Thursday, February 28, 2008

The funeral

It’s not as if funerals are supposed to be great occasions.  But I went to R’s funeral this morning (which, I swear, lasted all of fifteen minutes) and I stood out in the extreme cold with his family and the staff who knew him, and it was...gosh, how to describe it?  Well, it felt completely heartless.  The minister didn’t know him, and he sounded downright triumphant while he talked about R being with God and how we weren’t there to honor R but to honor God. 

Now, I consider myself to be a pretty spiritual person (it’s kind of hard to do this work and not have some kind of spiritual belief, I think), but after about ten seconds of listening to this man, I wanted to loudly yell, “Hey, man!  WHO ARE YOU?  You just sit there quietly, and let us tell you who R was!  You just stop your blather about your fairy tale version of God and how happy we are to send R to him, and you let those of us who spent time with R in his life, who loved him, who cared about him, who walked with him, who got kicked by him and hit by him and still loved him, who are mad as hell that he’s dead...let US do the talking, Mr. Minister!”

When the hearse pulled up, I almost burst into tears.  R was in a gray coffin.  One of my co-workers helped carry him out.  I went to stand nearby, and I noticed his plot overlooked a little stream and a lot of trees.  I know how much he liked being outside, so I was happy to know his body would be lying in a pretty place (even though the highway noise was nearby- but he liked watching the cars on the highway when we sat outside and played music too, so maybe that was okay).  

Even though his family was there we didn’t get to talk to them.  It was good to see so many of his staff people there.  I don’t know how they felt about the service.  I was glad we’ll be doing our own memorial service soon.  To me, our services have a lot more meaning.  We play music, we share our memories, and we gather together at the end, and we chat with each other over snacks.  Some of the guys he lived with will also be there.  Hopefully his family will come to that service too.  Maybe then I can tell his mother that I had such a soft spot in my heart for him.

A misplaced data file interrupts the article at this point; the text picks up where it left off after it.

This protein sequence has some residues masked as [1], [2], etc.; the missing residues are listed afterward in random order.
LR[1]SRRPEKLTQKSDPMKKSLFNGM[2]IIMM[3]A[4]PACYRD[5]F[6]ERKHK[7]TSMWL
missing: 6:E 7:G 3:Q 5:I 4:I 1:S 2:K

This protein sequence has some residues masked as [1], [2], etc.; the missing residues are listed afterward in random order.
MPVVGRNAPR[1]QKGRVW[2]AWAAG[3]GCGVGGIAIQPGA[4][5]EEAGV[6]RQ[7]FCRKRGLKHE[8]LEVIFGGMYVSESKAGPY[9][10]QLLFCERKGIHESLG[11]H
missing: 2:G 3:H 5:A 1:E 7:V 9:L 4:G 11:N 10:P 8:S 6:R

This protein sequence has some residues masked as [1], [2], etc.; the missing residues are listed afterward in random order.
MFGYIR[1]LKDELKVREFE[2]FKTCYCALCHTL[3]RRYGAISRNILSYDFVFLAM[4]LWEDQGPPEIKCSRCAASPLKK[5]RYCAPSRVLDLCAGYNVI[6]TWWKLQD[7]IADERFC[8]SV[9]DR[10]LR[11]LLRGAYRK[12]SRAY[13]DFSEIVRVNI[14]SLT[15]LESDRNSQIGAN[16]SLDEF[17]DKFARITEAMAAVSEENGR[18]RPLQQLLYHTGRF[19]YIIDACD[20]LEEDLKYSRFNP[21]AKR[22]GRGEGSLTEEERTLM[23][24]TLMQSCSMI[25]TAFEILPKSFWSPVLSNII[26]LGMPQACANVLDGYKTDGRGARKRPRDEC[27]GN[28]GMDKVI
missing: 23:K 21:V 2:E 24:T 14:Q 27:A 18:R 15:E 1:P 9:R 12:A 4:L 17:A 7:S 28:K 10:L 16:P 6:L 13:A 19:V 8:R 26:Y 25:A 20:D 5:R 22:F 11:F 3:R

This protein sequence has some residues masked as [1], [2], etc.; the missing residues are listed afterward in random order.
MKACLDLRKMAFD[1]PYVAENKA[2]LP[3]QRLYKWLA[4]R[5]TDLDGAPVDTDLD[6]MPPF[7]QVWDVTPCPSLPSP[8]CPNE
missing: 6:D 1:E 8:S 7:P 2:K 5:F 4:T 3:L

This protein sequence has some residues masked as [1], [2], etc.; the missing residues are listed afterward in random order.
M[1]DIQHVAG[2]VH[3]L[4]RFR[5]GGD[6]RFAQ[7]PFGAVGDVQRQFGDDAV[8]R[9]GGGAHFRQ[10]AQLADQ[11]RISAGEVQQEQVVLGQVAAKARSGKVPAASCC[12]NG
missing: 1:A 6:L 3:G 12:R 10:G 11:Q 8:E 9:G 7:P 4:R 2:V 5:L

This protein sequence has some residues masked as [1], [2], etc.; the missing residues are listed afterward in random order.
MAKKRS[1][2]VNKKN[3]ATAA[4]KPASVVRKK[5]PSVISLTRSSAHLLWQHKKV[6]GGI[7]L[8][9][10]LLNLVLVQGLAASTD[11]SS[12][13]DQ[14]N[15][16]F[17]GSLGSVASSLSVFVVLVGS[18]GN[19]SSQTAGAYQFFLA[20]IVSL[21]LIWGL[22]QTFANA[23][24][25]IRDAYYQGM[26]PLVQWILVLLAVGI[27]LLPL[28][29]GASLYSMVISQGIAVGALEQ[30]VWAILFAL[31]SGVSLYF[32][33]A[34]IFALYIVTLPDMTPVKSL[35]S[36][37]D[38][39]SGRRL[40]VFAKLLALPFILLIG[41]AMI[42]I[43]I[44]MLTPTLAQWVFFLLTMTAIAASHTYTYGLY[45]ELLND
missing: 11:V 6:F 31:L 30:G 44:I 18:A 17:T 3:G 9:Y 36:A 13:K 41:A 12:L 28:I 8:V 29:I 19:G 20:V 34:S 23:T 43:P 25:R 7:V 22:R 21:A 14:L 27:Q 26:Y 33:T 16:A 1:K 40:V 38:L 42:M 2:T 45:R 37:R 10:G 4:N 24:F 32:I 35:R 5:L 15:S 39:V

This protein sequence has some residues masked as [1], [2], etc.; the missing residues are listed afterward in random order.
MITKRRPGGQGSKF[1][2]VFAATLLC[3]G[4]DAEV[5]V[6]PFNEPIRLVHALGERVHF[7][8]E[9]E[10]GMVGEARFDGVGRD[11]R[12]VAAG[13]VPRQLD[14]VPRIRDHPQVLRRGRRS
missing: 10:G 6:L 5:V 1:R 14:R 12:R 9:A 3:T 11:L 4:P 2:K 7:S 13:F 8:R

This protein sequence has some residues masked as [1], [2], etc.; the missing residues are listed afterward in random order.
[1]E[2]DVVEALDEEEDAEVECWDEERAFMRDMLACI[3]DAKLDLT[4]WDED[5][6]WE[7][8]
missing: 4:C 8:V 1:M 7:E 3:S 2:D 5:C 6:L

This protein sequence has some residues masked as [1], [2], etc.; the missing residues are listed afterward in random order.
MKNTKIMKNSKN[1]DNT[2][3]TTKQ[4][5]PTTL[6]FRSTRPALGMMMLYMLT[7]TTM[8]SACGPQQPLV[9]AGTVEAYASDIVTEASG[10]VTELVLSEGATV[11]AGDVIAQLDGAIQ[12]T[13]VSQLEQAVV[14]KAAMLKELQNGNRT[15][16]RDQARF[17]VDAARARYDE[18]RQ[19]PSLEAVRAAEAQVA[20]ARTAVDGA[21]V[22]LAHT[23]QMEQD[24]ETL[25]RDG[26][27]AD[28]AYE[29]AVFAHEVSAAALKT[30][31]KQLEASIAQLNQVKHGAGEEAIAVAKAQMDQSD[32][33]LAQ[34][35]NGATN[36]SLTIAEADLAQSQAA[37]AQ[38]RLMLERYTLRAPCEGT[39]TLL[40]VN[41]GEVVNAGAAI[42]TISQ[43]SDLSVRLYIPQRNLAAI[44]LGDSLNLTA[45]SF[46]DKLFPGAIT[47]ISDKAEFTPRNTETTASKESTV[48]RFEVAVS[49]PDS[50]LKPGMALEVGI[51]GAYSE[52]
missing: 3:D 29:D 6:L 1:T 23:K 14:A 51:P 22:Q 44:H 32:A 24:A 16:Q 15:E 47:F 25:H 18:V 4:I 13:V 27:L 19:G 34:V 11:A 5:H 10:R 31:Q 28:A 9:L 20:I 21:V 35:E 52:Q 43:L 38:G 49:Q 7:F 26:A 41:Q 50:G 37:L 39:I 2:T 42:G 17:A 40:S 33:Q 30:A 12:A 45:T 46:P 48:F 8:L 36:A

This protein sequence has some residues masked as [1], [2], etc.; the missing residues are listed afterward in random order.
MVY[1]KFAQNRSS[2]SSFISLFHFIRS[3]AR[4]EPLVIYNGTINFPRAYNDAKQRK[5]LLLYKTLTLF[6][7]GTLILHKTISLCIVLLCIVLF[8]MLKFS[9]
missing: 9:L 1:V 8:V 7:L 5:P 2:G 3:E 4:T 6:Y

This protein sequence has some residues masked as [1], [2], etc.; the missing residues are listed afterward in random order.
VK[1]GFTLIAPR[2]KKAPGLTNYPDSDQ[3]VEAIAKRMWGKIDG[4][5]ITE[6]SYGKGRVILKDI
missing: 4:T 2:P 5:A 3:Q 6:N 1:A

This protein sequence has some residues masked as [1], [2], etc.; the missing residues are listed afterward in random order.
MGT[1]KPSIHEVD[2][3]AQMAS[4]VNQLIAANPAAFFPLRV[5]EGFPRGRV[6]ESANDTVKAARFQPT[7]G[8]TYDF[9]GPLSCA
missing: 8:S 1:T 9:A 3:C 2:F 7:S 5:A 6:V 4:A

I can tell her about the time that he smacked me repeatedly and I cried and told him that he had hurt me.  I wanted him to get that his actions had a consequence.  I told him we’d try again, but that it was going to take some doing for me to trust him or feel safe with him.  The next time I was in his cottage (I had a session with someone else the next day), I walked through his group area, and he got up and followed me to the other area.  He took my wrist and he guided my hand to smack at his face (I resisted, because I didn’t want to hurt him), and he stopped and waited, watching my face expectantly.  My immediate thought was that he was trying to ask for my forgiveness.  He understood he hurt me, felt badly about it, offered me the opportunity to “get him back” and wanted to know “are we okay now, Roia?”

I was so touched.  I smiled and said, “Thanks, R.  Yes, we’re okay, and I’ll be there on Friday for your session.”  Sigh.  Tomorrow is Friday...the day of R’s sessions.  I still have to go over to his cottage, because I get someone else from his group as well.  What a big hole he has left.

When I walked through his group area yesterday afternoon I noticed they’d taken his old leather lounge chair out and put it one of the state issue wood and hard plastic ones instead.  Obviously, the staff couldn’t stand to see it empty either.  

Tonight when I got out of my car at my mailbox I noticed the night was very clear, and the stars and constellations were shining away.  I thought about him by himself in a gray box in a cemetery in New Jersey.  I hoped his soul had moved along so he wouldn’t feel scared lying there by himself. 

Tuesday, February 26, 2008

"Leaving on a jet plane"

Last week R came up to me when I walked through his group on my way to sign someone else out for his session.  I knew before I walked through that I risked his approaching me and wanting to go out for a walk when I didn’t have time to take him out.  Sure enough, he saw me, got himself up out of his lounge chair and came over, caught my arm and loudly proclaimed “BEE!”  (yes, as in the ones that buzz, fly. sting, and are disappearing from the earth).  He leaned his ear in toward my mouth so I could respond with my own rousing “BEE!”  

I guess it wasn’t rousing enough, because he repeated himself, this time adding a gesture, pointing toward the high ceiling, in order (I presume) to make sure I understood what we were talking about.  

“BEE!” he repeated, looking rather triumphant I’d say, and I smiled, because, even though sometimes I have feared for my life when I’ve worked with this man (he hits hard and kicks very unexpectedly), I am very fond of him.